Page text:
Reformers take aim at Fifa

European summit meeting will plan attack strategy as vilified governing body are also urged to sort out Qatar

Matthew Joseph
Saturday 17 January 2015 23:30
Fifa president Sepp Blatter at the launch of the 2018 World Cup logo
Fifa president Sepp Blatter at the launch of the 2018 World Cup logo

Fifa came under renewed pressure to clean itself up last night as global campaigners prepared to meet to devise a strategy to bring about radical change at world football’s governing body.

Less than two weeks before the 29 January deadline for presidential nominations, Sepp Blatter was also urged to finally clear up the mess over exactly when to stage the 2022 World Cup in Qatar to avoid the summer heat. “After four years of knowing [the tournament is in Qatar] they need to figure out a plan,” said Harold Mayne-Nicholls, head of the Fifa technical inspection team for the 2018 and 2022 World Cup bids.

A final ruling on dates is expected in March, but Fifa’s 2022 Task Force looking into the problem, have taken the unprecedented step of of holding their next summit on 23 February in the Qatari capital rather than at Fifa HQ in Zurich. their normal venue. A Fifa spokesman confirmed the reason Doha had been chosen was so “they can meet on-site and gain first-hand experience [of conditions at that time of year]”.

Wednesday’s summit at the European Parliament in Brussels, designed to keep the pressure on Fifa following years of scandal and the recent inquiry into possible corruption surrounding the 2018 and 2022 World Cup bid process, has been partly organised by MP Damian Collins. Delegates will include Fifa presidential candidate Jerome Champagne, Mayne-Nicholls, former FA chairman Lord Triesman. MEPs and Australian whistleblower Bonita Mersiades.

“We need to see how we can work together to exert more pressure on Fifa,” said Collins, a member of parliament’s Culture, Media and Sport Select Committee yesterday. “People have had enough. There needs to be far greater transparency.

“Wednesday is not an end in itself but it’s the first time we’ve ever had an international meeting of this nature at the European parliament. It’s a springboard in terms of engaging government bodies and public institutions to get more involved in questioning Fifa about the way it has failed to address the need for reform, and to get more people to speak out as we get closer to the [29 May] election. The key thing is there has to be change at the top. If there isn’t. The cries will get even louder.”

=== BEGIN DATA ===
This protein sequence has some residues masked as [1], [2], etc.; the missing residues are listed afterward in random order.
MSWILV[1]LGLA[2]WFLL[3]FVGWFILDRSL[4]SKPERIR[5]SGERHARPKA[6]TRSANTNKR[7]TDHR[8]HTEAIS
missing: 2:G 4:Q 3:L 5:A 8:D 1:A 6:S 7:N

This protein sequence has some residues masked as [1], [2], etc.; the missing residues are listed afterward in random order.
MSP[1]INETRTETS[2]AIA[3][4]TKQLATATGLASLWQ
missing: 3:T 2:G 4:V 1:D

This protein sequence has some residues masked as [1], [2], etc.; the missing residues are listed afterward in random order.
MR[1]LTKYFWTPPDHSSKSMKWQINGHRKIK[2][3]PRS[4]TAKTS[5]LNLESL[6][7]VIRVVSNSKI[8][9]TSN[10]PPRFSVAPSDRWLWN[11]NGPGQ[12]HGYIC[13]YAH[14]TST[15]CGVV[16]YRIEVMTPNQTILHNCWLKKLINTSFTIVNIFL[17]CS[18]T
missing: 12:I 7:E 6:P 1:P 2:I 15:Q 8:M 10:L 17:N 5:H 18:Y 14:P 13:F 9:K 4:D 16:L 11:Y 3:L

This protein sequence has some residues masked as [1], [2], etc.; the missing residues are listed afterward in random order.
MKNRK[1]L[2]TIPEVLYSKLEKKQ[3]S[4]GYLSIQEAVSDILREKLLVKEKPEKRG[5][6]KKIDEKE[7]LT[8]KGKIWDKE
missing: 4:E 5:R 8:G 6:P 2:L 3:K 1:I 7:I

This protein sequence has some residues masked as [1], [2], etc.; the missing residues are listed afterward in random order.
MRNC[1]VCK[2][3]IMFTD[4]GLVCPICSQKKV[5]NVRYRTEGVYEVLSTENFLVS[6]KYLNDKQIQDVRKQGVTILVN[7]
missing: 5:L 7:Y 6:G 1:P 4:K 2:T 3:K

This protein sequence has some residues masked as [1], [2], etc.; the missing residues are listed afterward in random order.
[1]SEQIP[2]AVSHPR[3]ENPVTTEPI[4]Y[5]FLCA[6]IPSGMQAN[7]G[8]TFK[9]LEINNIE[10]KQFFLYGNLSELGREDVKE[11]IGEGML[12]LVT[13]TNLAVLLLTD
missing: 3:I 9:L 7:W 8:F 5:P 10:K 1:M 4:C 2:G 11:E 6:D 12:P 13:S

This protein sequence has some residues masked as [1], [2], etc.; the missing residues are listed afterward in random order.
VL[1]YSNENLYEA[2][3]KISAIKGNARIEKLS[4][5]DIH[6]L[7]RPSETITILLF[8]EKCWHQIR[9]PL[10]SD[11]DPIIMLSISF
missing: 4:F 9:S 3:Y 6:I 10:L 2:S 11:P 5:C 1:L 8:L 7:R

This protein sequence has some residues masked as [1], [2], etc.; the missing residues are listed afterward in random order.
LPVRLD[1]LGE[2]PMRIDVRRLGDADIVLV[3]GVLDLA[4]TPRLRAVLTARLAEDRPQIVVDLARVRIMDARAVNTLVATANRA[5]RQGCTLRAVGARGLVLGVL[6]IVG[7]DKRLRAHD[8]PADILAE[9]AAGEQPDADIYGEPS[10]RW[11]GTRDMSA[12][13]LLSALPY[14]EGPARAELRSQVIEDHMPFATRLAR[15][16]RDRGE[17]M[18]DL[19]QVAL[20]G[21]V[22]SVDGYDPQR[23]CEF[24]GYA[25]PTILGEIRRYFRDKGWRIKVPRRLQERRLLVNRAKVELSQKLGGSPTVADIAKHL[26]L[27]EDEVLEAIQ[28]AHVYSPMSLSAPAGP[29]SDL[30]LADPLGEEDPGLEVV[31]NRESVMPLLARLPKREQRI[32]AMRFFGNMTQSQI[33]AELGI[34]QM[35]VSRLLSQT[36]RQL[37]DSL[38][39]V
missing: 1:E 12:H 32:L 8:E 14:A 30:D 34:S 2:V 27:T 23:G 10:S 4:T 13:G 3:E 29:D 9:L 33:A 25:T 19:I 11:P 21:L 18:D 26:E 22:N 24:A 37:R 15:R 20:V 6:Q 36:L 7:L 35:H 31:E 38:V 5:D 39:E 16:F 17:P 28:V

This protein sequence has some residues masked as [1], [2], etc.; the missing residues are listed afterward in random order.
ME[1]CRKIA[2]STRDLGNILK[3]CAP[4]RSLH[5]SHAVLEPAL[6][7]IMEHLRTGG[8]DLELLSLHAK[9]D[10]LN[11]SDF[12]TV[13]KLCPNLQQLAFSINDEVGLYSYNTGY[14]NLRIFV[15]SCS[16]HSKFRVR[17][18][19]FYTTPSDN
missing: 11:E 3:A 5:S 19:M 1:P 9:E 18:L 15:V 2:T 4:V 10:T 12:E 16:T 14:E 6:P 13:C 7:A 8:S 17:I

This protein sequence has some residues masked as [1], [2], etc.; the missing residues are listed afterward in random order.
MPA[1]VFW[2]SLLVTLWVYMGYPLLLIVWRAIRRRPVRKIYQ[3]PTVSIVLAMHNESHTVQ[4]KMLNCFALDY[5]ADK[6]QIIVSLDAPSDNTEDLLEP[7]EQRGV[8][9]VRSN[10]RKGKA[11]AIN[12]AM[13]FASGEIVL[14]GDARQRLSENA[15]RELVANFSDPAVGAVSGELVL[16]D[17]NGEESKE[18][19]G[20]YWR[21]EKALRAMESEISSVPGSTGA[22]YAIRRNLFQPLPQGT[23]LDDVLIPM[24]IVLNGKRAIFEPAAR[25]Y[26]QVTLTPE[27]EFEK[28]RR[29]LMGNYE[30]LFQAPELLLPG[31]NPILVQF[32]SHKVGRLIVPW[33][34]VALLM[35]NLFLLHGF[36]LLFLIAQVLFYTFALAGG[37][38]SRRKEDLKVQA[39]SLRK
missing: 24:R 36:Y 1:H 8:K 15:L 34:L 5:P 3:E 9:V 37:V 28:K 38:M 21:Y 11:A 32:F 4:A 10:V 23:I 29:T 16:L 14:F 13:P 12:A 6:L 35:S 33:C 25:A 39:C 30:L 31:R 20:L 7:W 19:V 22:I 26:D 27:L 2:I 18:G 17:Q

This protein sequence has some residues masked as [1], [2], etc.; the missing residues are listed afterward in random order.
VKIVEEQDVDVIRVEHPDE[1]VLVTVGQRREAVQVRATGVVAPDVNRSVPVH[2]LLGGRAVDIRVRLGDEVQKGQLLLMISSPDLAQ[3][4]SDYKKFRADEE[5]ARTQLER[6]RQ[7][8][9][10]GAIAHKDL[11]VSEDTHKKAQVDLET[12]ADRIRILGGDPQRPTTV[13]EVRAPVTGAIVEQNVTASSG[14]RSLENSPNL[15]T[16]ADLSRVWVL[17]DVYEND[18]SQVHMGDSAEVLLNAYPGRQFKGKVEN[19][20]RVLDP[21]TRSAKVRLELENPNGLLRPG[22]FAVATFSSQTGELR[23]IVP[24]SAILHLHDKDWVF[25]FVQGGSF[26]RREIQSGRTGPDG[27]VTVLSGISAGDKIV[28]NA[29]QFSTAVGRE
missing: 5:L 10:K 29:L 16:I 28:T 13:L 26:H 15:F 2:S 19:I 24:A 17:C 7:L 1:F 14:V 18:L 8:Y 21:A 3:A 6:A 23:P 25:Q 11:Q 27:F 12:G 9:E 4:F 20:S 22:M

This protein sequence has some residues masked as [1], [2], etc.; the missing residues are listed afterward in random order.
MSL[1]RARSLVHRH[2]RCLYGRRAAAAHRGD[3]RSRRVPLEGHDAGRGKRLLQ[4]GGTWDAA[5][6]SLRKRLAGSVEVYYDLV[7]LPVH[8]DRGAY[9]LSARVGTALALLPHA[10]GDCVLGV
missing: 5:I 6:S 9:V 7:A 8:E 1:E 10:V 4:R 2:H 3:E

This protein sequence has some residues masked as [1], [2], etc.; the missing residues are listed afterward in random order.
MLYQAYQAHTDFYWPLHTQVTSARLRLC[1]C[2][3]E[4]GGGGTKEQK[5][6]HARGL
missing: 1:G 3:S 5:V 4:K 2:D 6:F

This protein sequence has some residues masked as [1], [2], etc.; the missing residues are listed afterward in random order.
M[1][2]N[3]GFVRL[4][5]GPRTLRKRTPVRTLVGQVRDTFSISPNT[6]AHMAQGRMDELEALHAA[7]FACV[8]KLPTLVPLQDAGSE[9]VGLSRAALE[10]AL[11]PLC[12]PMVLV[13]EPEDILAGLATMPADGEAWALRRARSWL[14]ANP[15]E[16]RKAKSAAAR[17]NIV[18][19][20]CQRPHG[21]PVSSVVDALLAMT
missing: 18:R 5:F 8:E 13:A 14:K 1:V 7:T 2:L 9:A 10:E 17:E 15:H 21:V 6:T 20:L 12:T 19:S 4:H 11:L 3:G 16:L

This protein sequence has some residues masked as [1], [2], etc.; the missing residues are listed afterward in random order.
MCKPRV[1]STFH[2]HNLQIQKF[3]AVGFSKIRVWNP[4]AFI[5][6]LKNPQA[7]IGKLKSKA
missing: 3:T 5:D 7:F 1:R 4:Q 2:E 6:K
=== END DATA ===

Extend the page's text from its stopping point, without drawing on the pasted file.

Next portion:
As for the Qatar World Cup, Fifa has spent the best part of four years, since the nation was controversially selected as hosts, getting to grips with trying to avoid playing in the searing mid-summer Gulf heat.

Although November-December and January-February were recently confirmed as the two most likely options, Europe’s clubs and leagues argue that a winter World Cup will cause untold disruption to both the calendar and broadcasting contracts and are instead pushing for the tournament to be played in late May and early June.

Mayne-Nicholls, who warned before the vote was taken in December 2010 about the pitfalls of taking the tournament to Qatar, believes both winter periods would cause untold chaos A November-December tournament, he warns, would disrupt “at least 50 leagues” across the world while January- February would almost certainly mean scrapping this country’s traditional Christmas and New Year fixtures, described by Mayne- Nicholls as being “deeply embedded in football culture”, because of preparation time.

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